Rabbit -- I respect your beliefs and comments. And it may well be true that the child who begins at 7 or even 10 is no less prepared than the one who began at 3. I, too, don't approve of parental behavior when it means trying to get a child into pointe work before at least 10, or other such nonsense. Part of my job as a teacher is to teach the parents as well -- firmly but diplomatically. <P>However, I cannot agree that a child will get no more out of my pre-ballet program than they will in Kindergym (or its equivalent). There is just too much 'academia' and discipline and structure that I 'sneak' into my classes for children of that tender age. In other words, I am not just teaching creative movement but also introducing them to an aesthetic and to a discipline, not just play. And as to the question of "why can't it just be fun? at that age, I respond that children of that age, in my experience, have the most fun of all by showing me and themselves how much they are learning.<BR> <BR>Example:<P>I tell my children (3-5 years) that I am the "new girl" and they need to show me how to find the "wings" of the stage (I typically refer to the classroom as a stage because they love and respect the feel of doing all movement as a performance). Then they are told to "make close and gentle." They understand that to mean that they should move very quickly and quietly to the middle (having already had a lesson and reinforcement in the concept of "middle") of the room and get as close together as possible without bumping and giving each other "bo-bos." Then they form a circle by taking a giant step back and saying "one is apart." Then the other foot comes back and they say "two is together." They repeat this, usually up to counts 5 and 6. Then they open their arms wide to ensure they are not touching anyone, thereby making a beautiful large circle. They do this by themselves, with a great deal of pride, demonstrating to me, the "new girl." <P>One of many exercises in a circle at this age is a musical one where I hand out two sticks per girl. They are seated for this. They are to hold one stick in each hand quietly until Miss Chrissy is finished passing them out. What happens if I hear sticks banging together before that? <P>"You'll take them away, Miss Chrissy, and we won't do this exercise again until we're 35!" <P>"That's right, and I don't mean 'maybe'!"<P>Once we have our sticks, I put on a record with a clear beat. We clap our sticks together on the "1" and hold for 2, 3, and 4, then clap together on "1" and "2" and hold 3 and 4, and so on until we clap them on all counts. We have different ways and positions for clapping them including beating them on the floor. They watch each other and me to try to really hear the beat and to be together. When they are through the music goes into another song immediately, and Miss Chrissy is the "train," running around the circle with a basket for the sticks. If you're not alert enough to get your sticks in the basket when it passes, then you've "missed the train." <P>It's not exactly Kindergym stuff, especially when there may be complete silence for 10-15 minutes while they intently tell a story through mime and sign language. <P>I think the main difference is that I'm really testing them to think and ponder things. Something as fun as "Cinderella" ...<P>"Okay, I need six mice now to turn into beautiful horses," followed by squealing and craziness. <P>"Hold on, ballerinas. You know, Cinderella was beautiful because she was kind and gentle to even the smallest animals. Do you think she would run around scaring the poor mice and throwing them on the ground in front of the fairy godmother? No, she might get way down on the ground like this to make herself seem small and friendly. She would beckon (children love new words like this when you say them in an exaggerated way) to the mice. Then once she has it in her hand, it's still shaking from fright. Can you put your hands together gently around your mouse and show me how it's shaking inside? There, if you pet it gently, see how the shaking stops? Now that your mice aren't scared anymore, can you show me how you place it GENTLY on the ground instead of throwing it, like you did to those poor mice before? Oh, good job, you did that just like Cinderella would!"<P>I know this is a LONG response, but I truly believe even pre-ballet can be more than glorified babysitting. We can teach not only motor skills but beautiful concepts to even our youngest ballerinas.<BR>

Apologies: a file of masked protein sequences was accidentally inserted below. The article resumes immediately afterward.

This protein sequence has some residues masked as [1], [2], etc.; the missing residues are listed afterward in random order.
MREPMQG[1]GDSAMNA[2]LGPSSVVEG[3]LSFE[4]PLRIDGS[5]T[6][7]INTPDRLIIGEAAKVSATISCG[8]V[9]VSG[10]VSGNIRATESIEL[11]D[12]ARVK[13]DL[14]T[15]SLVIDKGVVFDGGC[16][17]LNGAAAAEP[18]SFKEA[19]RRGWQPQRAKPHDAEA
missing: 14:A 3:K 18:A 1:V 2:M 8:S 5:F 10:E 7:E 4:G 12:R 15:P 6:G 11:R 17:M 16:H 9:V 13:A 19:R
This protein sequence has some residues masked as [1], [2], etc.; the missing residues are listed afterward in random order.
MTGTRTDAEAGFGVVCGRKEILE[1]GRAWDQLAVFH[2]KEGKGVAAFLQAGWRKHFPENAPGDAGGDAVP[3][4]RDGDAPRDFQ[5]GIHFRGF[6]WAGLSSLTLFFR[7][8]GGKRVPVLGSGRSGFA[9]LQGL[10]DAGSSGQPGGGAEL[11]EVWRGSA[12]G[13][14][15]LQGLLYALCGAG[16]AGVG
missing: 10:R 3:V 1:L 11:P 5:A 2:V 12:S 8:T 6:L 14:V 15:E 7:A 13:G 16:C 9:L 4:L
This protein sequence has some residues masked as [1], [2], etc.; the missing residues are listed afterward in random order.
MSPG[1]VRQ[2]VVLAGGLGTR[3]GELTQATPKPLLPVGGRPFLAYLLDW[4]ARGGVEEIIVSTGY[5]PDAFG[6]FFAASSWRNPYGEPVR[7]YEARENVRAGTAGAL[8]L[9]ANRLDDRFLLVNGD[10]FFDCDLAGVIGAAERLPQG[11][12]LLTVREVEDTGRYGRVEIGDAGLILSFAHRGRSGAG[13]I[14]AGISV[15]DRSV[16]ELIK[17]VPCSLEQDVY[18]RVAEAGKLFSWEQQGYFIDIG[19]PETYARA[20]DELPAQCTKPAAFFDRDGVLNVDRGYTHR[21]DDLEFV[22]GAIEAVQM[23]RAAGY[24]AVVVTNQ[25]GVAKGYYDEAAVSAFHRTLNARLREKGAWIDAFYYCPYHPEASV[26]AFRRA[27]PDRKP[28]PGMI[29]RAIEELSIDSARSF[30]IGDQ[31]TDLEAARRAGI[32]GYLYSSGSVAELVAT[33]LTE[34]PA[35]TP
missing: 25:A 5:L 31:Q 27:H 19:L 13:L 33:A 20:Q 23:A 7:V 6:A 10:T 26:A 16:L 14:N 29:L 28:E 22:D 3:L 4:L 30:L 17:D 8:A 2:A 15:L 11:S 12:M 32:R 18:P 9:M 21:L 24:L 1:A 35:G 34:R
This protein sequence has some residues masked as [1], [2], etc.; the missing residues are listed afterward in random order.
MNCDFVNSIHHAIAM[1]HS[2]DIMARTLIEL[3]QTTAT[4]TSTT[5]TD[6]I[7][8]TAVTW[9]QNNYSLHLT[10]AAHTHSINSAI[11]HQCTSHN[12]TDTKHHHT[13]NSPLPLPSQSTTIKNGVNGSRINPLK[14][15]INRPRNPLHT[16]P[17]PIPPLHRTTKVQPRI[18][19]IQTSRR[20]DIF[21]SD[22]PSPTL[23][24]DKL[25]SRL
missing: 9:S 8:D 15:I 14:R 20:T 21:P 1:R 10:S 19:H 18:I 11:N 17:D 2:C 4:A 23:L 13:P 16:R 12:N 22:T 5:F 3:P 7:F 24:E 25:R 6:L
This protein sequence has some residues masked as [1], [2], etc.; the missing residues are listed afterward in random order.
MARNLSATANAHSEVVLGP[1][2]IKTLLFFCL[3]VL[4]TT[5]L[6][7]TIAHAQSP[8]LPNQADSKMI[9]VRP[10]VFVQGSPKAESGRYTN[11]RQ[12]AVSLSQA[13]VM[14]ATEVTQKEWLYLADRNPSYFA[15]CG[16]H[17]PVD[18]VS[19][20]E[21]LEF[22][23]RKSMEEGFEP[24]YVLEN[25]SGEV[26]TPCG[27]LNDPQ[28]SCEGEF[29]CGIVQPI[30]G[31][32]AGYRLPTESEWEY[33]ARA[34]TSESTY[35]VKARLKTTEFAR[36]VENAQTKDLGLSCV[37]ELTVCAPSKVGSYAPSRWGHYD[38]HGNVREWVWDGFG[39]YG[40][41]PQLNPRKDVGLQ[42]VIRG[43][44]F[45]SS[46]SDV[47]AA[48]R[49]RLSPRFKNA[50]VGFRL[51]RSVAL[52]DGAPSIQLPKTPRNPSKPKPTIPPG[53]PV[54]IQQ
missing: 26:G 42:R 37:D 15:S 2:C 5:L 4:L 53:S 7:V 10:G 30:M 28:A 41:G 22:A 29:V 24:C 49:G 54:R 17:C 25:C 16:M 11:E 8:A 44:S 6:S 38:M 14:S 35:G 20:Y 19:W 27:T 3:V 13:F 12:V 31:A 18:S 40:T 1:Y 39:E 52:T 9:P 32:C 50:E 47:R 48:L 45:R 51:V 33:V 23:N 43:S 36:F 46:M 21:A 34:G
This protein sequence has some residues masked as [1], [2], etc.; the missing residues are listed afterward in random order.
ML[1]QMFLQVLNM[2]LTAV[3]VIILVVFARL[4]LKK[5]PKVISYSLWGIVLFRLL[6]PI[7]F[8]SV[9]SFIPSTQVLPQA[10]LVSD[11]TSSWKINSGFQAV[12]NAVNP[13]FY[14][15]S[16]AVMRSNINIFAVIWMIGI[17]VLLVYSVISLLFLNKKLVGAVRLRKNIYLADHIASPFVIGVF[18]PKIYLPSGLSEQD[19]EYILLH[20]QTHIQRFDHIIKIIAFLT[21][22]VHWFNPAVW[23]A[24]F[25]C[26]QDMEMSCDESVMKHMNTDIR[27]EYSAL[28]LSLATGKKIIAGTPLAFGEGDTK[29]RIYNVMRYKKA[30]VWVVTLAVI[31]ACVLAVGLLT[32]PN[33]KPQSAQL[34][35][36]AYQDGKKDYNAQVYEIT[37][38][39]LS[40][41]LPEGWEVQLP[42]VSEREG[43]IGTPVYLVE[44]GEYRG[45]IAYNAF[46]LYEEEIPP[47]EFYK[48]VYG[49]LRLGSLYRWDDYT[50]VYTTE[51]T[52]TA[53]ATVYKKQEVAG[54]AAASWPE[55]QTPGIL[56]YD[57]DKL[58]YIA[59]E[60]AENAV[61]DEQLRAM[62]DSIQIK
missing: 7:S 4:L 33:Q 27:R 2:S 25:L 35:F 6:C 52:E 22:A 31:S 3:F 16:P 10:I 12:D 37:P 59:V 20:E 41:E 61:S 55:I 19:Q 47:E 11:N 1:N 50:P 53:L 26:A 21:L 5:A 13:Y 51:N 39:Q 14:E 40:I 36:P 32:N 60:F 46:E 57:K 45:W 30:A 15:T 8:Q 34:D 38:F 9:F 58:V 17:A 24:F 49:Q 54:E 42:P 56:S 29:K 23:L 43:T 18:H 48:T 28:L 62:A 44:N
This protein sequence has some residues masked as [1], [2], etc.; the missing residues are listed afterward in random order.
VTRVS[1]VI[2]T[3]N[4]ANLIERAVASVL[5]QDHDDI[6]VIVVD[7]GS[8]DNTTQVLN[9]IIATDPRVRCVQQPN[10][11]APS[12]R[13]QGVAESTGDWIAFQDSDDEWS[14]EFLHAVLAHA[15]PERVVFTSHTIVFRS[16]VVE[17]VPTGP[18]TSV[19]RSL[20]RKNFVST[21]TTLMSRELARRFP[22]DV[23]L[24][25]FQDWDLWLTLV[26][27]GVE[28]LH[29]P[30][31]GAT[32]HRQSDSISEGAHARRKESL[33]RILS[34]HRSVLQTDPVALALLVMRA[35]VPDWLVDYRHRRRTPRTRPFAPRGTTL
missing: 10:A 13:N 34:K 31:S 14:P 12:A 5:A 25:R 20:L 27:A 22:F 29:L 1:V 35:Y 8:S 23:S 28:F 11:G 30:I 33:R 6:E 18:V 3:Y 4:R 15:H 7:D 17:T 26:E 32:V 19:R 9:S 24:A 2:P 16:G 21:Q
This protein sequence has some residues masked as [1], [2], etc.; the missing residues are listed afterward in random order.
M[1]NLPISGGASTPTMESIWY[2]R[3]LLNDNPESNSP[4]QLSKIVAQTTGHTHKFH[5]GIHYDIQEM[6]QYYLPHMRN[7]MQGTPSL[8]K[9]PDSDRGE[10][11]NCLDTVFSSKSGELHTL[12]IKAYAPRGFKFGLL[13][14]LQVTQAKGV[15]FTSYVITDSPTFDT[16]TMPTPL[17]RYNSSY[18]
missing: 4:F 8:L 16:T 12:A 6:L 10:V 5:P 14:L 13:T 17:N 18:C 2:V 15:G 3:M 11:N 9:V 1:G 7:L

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 Post subject: Re: The Merit of Dance classes for 3-5 yr olds
PostPosted: Wed Jan 10, 2001 3:46 pm 
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Joined: Wed Jan 10, 2001 12:01 am
Posts: 50
Location: Oregon USA
Hi, I'm new here. Anyway, I'm 14 and have been dancing since I was 3. I remember being 2 and begging my mom to sign me up for dance classes. I would watch ballet on TV and try to dance like them. When I was 3 I was finally old enough for classes. It didn't matter that all we did was walk on releve, skip and do a few other steps, I was so excited to be dancing. Even if you don't learn very much in the way of technique as a little kid, you learn to love dance and that love of dance has stayed with me for 11 years. Maybe some kids will get burnt out but the dedicated ones will stay. I don't think teaching a creative movement class to little kids can hurt as long as it is taught by an experienced teacher. I student teach creative movement classes and it's great to see their eyes light up when they come in. Creative movement also teaches disipline and coordination and it's FUN!


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 Post subject: Re: The Merit of Dance classes for 3-5 yr olds
PostPosted: Wed Jan 10, 2001 4:15 pm 
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Posts: 4725
Location: Australia